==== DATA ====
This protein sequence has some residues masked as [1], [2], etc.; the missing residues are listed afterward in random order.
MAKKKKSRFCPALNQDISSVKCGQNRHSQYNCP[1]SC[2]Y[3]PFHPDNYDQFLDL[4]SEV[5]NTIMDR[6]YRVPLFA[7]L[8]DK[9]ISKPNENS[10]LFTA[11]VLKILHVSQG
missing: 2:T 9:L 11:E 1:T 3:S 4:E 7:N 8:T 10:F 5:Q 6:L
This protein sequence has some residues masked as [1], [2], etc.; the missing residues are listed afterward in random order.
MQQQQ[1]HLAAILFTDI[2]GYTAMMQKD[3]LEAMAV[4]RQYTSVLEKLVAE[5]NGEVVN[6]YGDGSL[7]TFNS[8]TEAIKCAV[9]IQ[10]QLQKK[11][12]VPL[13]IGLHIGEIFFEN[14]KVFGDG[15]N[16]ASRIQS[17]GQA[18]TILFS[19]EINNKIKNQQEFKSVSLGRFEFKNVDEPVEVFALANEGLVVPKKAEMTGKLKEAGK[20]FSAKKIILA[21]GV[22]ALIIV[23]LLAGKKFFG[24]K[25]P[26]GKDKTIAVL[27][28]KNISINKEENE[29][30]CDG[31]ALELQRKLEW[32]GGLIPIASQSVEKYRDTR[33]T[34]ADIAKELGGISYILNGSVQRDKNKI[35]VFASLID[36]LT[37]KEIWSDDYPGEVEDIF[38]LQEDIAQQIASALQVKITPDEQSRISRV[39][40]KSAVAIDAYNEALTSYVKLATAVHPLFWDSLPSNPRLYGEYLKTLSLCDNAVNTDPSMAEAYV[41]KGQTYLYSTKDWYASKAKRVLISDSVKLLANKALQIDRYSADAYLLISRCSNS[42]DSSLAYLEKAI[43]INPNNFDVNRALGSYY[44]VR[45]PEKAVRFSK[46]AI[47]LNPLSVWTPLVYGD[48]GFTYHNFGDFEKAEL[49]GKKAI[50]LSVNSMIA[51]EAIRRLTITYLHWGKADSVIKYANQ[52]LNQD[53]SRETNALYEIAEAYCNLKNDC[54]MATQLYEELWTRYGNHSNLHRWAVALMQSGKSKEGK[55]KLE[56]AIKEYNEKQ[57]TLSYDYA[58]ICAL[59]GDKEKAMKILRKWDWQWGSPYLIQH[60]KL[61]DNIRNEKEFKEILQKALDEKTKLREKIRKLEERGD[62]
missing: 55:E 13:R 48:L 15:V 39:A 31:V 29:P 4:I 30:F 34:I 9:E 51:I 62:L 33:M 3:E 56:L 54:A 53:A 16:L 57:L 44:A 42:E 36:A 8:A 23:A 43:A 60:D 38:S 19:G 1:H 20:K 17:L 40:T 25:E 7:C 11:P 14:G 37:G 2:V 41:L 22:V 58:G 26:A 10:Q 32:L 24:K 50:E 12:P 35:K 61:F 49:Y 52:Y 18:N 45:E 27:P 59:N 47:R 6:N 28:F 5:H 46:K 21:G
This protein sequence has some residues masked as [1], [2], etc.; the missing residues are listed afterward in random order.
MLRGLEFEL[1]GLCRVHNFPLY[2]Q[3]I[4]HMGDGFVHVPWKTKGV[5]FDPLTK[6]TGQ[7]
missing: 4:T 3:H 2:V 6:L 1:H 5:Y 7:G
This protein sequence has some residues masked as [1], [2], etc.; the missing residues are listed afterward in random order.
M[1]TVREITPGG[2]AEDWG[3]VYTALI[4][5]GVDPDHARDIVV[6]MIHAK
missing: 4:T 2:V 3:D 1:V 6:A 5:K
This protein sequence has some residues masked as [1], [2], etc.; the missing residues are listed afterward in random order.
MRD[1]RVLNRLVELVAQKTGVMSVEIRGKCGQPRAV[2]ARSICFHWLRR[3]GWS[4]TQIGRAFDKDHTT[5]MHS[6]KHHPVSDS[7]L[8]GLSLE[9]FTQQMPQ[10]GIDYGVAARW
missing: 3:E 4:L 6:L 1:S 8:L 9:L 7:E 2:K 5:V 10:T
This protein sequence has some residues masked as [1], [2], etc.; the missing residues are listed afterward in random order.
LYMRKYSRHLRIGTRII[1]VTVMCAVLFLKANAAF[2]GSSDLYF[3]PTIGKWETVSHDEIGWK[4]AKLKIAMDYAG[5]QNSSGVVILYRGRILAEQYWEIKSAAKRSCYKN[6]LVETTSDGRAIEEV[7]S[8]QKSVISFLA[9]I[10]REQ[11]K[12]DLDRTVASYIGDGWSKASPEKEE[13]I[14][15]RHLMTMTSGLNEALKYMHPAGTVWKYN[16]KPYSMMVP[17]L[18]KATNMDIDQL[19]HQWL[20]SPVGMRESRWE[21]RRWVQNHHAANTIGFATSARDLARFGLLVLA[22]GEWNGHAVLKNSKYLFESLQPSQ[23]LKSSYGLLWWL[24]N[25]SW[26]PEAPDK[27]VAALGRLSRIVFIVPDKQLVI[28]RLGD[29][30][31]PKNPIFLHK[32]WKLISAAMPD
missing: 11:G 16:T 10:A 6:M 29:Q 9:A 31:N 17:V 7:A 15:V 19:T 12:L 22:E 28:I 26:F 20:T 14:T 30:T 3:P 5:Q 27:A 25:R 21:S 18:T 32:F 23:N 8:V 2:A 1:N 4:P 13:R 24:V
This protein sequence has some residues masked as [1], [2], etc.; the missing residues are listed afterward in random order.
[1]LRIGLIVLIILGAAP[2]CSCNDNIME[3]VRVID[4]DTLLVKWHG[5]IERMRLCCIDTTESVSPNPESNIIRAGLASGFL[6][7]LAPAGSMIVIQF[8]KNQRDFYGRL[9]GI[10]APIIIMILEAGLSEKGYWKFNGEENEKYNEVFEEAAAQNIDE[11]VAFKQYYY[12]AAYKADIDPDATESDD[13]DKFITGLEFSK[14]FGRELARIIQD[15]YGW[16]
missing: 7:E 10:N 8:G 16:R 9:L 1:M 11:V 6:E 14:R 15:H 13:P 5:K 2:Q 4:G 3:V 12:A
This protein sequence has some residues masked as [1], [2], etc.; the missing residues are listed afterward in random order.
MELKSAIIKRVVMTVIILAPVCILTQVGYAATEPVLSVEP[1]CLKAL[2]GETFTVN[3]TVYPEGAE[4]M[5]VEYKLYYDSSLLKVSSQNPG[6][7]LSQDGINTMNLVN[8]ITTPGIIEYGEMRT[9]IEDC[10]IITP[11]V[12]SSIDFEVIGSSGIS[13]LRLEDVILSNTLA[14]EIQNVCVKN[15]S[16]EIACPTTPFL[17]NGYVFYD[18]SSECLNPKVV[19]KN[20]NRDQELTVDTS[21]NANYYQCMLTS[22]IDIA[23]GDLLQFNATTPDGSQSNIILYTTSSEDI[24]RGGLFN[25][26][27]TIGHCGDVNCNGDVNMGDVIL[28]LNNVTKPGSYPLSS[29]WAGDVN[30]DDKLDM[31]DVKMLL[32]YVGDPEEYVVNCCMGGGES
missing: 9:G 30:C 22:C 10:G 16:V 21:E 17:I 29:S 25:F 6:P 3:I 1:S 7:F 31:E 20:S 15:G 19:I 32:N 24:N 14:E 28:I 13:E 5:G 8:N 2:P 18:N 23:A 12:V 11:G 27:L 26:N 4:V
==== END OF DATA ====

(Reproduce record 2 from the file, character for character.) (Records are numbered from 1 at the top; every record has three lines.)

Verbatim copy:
This protein sequence has some residues masked as [1], [2], etc.; the missing residues are listed afterward in random order.
MQQQQ[1]HLAAILFTDI[2]GYTAMMQKD[3]LEAMAV[4]RQYTSVLEKLVAE[5]NGEVVN[6]YGDGSL[7]TFNS[8]TEAIKCAV[9]IQ[10]QLQKK[11][12]VPL[13]IGLHIGEIFFEN[14]KVFGDG[15]N[16]ASRIQS[17]GQA[18]TILFS[19]EINNKIKNQQEFKSVSLGRFEFKNVDEPVEVFALANEGLVVPKKAEMTGKLKEAGK[20]FSAKKIILA[21]GV[22]ALIIV[23]LLAGKKFFG[24]K[25]P[26]GKDKTIAVL[27][28]KNISINKEENE[29][30]CDG[31]ALELQRKLEW[32]GGLIPIASQSVEKYRDTR[33]T[34]ADIAKELGGISYILNGSVQRDKNKI[35]VFASLID[36]LT[37]KEIWSDDYPGEVEDIF[38]LQEDIAQQIASALQVKITPDEQSRISRV[39][40]KSAVAIDAYNEALTSYVKLATAVHPLFWDSLPSNPRLYGEYLKTLSLCDNAVNTDPSMAEAYV[41]KGQTYLYSTKDWYASKAKRVLISDSVKLLANKALQIDRYSADAYLLISRCSNS[42]DSSLAYLEKAI[43]INPNNFDVNRALGSYY[44]VR[45]PEKAVRFSK[46]AI[47]LNPLSVWTPLVYGD[48]GFTYHNFGDFEKAEL[49]GKKAI[50]LSVNSMIA[51]EAIRRLTITYLHWGKADSVIKYANQ[52]LNQD[53]SRETNALYEIAEAYCNLKNDC[54]MATQLYEELWTRYGNHSNLHRWAVALMQSGKSKEGK[55]KLE[56]AIKEYNEKQ[57]TLSYDYA[58]ICAL[59]GDKEKAMKILRKWDWQWGSPYLIQH[60]KL[61]DNIRNEKEFKEILQKALDEKTKLREKIRKLEERGD[62]
missing: 55:E 13:R 48:L 15:V 39:A 31:V 29:P 4:I 30:F 34:I 9:E 51:I 62:L 33:M 3:E 56:L 54:A 53:A 16:L 57:L 44:A 42:E 36:A 8:A 23:A 43:A 60:D 38:S 19:G 1:H 20:K 17:L 40:T 25:E 7:C 11:P 14:G 37:G 2:V 41:L 22:V 58:G 26:A 10:Q 32:L 24:K 50:E 12:P 35:K 61:F 49:Y 52:Y 18:N 45:E 27:P 59:N 47:R 6:N 28:F 5:H 46:K 21:G